A racist exchange between a Texas A&M University student and a visiting high schooler to the College Station campus coincided with the A&M-Kingsville Political and Social Justice club composing a “Tunnel of Oppression” to discuss issues of racism on college campuses.
The South Texan spoke with A.J. Gomez, president of the Coalition for Political and Social Justice, about the display which is located on the first floor Memorial Student Union Building through Feb. 18.
Q: What, in your opinion, separates this campus from others that might have as rich of a dichotomy of international students?
A: On the topic of discrimination, because of the university’s ever growing population and small space, an intermingling of students from all walks of life is created. This in turn creates a student body with an understanding of different cultures and backgrounds.
Q: While things have changed vastly since the Chicano Movement era of the 60’s and 70’s, TAMUK, as well as the City of Kingsville, has a history of being racist towards minorities. What has happened in the university’s history that has stifled that type of be
A: The diminishing racism on this campus can more than likely be attributed to the education of those people who acted on racism. Also, society has changed in recent years towards the tolerance of all minorities.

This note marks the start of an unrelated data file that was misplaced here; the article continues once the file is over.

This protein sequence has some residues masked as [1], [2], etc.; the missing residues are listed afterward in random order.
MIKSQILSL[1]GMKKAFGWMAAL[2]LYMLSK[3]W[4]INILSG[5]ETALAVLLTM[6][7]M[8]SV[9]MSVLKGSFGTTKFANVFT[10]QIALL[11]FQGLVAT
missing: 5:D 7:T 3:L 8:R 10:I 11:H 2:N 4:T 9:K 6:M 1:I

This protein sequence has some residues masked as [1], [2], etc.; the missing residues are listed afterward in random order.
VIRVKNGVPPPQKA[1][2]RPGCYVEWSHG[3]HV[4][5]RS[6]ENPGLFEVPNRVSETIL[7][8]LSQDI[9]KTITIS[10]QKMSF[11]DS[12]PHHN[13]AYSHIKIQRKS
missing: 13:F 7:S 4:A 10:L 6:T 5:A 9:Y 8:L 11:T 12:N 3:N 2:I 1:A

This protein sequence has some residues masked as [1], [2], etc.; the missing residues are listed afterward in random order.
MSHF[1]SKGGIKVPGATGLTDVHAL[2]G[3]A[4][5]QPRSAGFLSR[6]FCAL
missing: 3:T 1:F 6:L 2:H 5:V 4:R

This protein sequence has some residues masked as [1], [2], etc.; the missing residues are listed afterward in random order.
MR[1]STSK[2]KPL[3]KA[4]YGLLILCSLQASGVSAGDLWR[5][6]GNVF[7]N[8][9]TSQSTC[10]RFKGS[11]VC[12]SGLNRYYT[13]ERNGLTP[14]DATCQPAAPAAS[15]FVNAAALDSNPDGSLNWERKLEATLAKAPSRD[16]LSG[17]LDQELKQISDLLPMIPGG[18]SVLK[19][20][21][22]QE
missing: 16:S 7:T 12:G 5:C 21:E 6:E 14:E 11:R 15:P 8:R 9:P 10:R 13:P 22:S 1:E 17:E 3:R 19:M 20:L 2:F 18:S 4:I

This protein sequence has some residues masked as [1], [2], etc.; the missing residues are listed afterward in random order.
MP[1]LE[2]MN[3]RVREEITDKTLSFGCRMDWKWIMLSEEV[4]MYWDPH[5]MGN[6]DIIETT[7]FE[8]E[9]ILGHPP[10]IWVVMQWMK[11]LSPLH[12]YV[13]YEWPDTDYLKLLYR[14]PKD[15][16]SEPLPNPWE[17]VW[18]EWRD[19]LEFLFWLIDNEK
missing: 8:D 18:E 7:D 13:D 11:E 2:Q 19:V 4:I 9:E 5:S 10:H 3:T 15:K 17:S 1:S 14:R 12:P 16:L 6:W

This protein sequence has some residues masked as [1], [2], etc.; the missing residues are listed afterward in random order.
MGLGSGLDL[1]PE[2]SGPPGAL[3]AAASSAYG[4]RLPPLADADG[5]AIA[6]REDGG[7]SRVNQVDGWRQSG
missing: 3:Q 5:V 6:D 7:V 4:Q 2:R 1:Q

Q: Is there any sort of outreach for international or ethnic students that might feel that they are being oppressed or otherwise ignored by other students, faculty, or staff on campus?
A: The student organizations that come to mind are the Coalition for Political and Social Justice, the International Students Organization, and the Social Justice & Advocacy committee of SGA.
Q: What can the university do to make sure that this type of behavior is not allowed or considered acceptable?
A: The university should enforce their no tolerance policy towards racist acts, and educate the student body on the effects of racism.
Q: The Uplift Hampton Prep students were confronted by a Texas A&M College Station student wearing confederate flag memorabilia; in your opinion, should students be allowed to wear whatever they want or would that impede on their amendment rights?
A: Personally, I believe that students should be able to wear the clothing of their choosing within reason. For example, if a student is wearing a t-shirt with a blatantly racist statement on it, then said student should change into an article of clothing that meets the university’s ethics policy.
Q: Texas A&M College Station officials are calling for the students who shouted the racial slurs to be expelled. If such an occurrence were to take place here at TAMUK, what would be the potential consequence?
A: I believe that there should be a no tolerance policy on racism, and it is up to the discretion of the university to decide on the severity of the punishment.
Follow Raul Altamirano on Twitter: @raulsotx